A failure to resolve twin strikes of the writers’ and screen actors’ guilds could lead to “devastating effects” if no deal is reached soon, according to billionaire media mogul Barry Diller.
On July 14, a number of top movie and TV actors joined picket lines alongside screenwriters on the first full day of a walkout that has become Hollywood’s biggest labor fight in decades. It’s the first double-barreled strike by actors and screenwriters in more than six decades.
The two guilds have similar issues with studios and streaming services. They’re concerned about contracts keeping up with inflation and about residual payments, which compensate creators and actors for the use of their material beyond the original airing, such as in reruns or on streaming services. The unions also want to put up guardrails against the use of artificial intelligence mimicking their work on film and television.
The Alliance of Motion Picture and Television Producers, which represents employers including Disney, Netflix, Amazon, and others, has lamented the walkout, saying it’ll hurt thousands of workers in industries that support film and television production.
Mr. Diller, a former Paramount Pictures CEO, said on July 16 that the situation could compound if not resolved quickly.
“These conditions will potentially produce an absolute collapse of an entire industry,” he told CBS News.
“I would call for a September 1 deadline. There’s a strike deadline. I think there should be a settlement deadline, because unless it happens by September 1 … The truth is, this is a huge business both domestically and for world export.
“These conditions will potentially produce an absolute collapse of an entire industry.”
However, a settlement in the near future appears unlikely, he said. There’s “no trust between the parties,” and there are “existential issues” including the rise of AI, which is “overhyped to death,” Mr. Diller said.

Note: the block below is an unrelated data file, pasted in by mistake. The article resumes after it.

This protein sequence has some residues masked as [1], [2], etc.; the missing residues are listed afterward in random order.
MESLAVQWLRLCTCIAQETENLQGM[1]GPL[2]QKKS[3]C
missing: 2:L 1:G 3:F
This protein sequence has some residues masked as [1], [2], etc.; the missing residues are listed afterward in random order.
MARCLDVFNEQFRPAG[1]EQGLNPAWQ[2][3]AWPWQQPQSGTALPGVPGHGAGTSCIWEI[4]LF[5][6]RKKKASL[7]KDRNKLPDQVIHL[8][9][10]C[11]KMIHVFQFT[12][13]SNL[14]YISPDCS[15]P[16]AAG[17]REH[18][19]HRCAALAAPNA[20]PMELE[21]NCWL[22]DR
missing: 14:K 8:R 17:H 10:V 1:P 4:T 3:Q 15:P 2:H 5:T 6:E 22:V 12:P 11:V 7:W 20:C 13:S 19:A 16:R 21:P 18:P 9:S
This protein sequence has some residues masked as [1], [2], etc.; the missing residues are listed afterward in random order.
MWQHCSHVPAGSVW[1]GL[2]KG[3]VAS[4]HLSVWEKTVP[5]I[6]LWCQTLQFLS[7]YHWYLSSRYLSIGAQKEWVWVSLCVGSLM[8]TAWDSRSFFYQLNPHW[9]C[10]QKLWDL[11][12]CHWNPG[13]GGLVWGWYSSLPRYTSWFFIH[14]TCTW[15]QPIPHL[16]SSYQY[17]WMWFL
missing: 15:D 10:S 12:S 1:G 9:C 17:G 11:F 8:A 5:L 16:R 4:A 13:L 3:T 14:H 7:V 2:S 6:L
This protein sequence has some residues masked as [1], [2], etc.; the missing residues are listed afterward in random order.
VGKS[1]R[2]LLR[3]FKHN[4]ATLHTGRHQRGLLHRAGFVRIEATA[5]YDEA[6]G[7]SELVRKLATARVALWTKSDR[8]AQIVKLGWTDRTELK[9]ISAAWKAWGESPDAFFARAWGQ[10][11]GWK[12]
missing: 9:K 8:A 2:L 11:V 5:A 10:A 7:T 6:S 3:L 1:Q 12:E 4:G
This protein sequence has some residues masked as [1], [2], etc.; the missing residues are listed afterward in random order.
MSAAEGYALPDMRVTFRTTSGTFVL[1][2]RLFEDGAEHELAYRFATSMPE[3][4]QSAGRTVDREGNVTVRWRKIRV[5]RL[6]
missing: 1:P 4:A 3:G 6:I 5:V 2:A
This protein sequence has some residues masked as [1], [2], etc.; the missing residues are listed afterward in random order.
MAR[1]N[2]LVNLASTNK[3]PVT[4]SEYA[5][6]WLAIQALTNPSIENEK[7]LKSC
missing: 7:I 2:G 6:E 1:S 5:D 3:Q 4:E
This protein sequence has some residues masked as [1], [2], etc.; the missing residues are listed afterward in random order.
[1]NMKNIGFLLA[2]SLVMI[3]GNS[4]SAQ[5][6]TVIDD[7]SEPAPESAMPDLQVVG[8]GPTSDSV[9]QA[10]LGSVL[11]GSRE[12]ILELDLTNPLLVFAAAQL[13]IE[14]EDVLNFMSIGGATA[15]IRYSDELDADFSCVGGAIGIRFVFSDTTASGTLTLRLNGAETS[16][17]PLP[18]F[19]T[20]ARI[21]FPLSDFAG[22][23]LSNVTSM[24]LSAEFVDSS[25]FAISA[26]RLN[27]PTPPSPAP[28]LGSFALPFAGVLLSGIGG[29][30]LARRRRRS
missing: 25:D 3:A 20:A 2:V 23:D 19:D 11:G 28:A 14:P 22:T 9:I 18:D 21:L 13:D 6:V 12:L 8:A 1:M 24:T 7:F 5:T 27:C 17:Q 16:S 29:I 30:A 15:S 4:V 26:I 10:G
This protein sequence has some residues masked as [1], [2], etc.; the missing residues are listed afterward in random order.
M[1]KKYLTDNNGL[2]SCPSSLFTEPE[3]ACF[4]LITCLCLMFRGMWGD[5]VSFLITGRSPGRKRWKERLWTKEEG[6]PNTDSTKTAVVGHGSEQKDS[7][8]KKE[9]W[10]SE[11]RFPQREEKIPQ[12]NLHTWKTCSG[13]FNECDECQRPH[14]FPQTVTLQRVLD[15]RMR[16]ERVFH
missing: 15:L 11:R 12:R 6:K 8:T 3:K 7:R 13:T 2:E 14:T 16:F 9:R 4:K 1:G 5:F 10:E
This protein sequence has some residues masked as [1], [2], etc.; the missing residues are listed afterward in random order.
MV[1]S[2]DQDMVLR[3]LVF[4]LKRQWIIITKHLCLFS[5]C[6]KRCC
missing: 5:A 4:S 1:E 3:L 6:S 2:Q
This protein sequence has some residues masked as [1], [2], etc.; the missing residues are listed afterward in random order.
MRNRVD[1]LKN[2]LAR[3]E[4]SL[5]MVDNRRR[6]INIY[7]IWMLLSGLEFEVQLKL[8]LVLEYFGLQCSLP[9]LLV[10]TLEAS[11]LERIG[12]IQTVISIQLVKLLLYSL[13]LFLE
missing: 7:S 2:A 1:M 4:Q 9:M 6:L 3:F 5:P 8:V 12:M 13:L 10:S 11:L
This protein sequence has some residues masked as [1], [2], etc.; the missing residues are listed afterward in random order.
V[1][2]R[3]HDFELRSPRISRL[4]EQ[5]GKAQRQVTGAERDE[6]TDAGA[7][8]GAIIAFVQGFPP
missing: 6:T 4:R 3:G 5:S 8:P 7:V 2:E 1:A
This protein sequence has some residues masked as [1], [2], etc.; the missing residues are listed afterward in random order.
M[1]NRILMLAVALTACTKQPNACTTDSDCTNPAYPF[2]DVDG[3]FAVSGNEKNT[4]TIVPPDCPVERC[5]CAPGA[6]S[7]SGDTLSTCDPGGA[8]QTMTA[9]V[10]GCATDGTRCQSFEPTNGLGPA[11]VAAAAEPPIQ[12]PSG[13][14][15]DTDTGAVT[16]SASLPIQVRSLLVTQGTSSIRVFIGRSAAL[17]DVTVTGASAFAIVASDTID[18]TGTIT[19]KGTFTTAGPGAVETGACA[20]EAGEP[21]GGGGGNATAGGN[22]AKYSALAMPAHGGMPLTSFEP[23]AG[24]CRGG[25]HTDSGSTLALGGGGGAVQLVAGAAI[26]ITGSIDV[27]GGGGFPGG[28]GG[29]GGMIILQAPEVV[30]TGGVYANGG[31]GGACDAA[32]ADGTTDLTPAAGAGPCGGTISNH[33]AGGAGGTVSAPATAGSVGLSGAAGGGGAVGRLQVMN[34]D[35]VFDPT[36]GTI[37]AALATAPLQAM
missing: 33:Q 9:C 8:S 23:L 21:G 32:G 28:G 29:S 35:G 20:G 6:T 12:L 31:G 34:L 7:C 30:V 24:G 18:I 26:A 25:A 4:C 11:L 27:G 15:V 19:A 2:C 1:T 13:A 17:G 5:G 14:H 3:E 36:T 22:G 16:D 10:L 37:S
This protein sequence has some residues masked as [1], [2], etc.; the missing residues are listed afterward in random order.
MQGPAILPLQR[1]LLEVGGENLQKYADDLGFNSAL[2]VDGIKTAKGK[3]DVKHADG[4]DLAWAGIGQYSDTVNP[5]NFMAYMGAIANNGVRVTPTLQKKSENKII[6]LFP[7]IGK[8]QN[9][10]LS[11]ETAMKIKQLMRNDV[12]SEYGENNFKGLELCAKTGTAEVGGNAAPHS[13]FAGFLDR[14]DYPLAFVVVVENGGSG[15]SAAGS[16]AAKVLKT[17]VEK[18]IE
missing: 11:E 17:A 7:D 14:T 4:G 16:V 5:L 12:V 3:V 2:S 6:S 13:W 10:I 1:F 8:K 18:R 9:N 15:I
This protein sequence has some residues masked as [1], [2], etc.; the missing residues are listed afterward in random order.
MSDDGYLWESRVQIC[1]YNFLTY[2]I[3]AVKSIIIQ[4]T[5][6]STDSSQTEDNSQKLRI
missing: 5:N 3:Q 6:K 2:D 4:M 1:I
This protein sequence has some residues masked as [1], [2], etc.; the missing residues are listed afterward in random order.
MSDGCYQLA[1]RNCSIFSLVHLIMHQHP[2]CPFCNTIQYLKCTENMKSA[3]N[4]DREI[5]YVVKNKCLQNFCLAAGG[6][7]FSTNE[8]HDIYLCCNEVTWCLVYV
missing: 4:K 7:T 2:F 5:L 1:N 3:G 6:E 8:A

“Writers will get assisted, not replaced,” he said. “Most of these actual performing crafts, I don’t think they are in danger of artificial intelligence.”
Mr. Diller also said that some writers’ and actors’ claims that top media executives are overpaid are also overblown.
“You have the actors union, saying, ‘How dare these 10 people who run these companies earn all this money and won’t pay us?’ While if you look at it on the other side, the top 10 actors get paid more than the top 10 executives. I’m not saying either is right. Actually, everybody’s probably overpaid at the top end,” he told the outlet.
The writers’ strike had already stopped much of television production, from late-night talk shows and “Saturday Night Live” to scripted shows including “Stranger Things” on Netflix, “Hacks” on Max, and “Family Guy” on Fox.
The additional strike by actors immediately led to a shooting shutdown for many major films, including “Deadpool 3,” “Gladiator 2,” and the eighth installment of Tom Cruise’s “Mission Impossible” series. All are scheduled for release in 2024.
Los Angeles Mayor Karen Bass said that it was clear that the entertainment industry “is at a historic inflection point.” She urged all parties to work around the clock until an agreement is reached. “This affects all of us and is essential to our overall economy,” Ms. Bass said in a statement.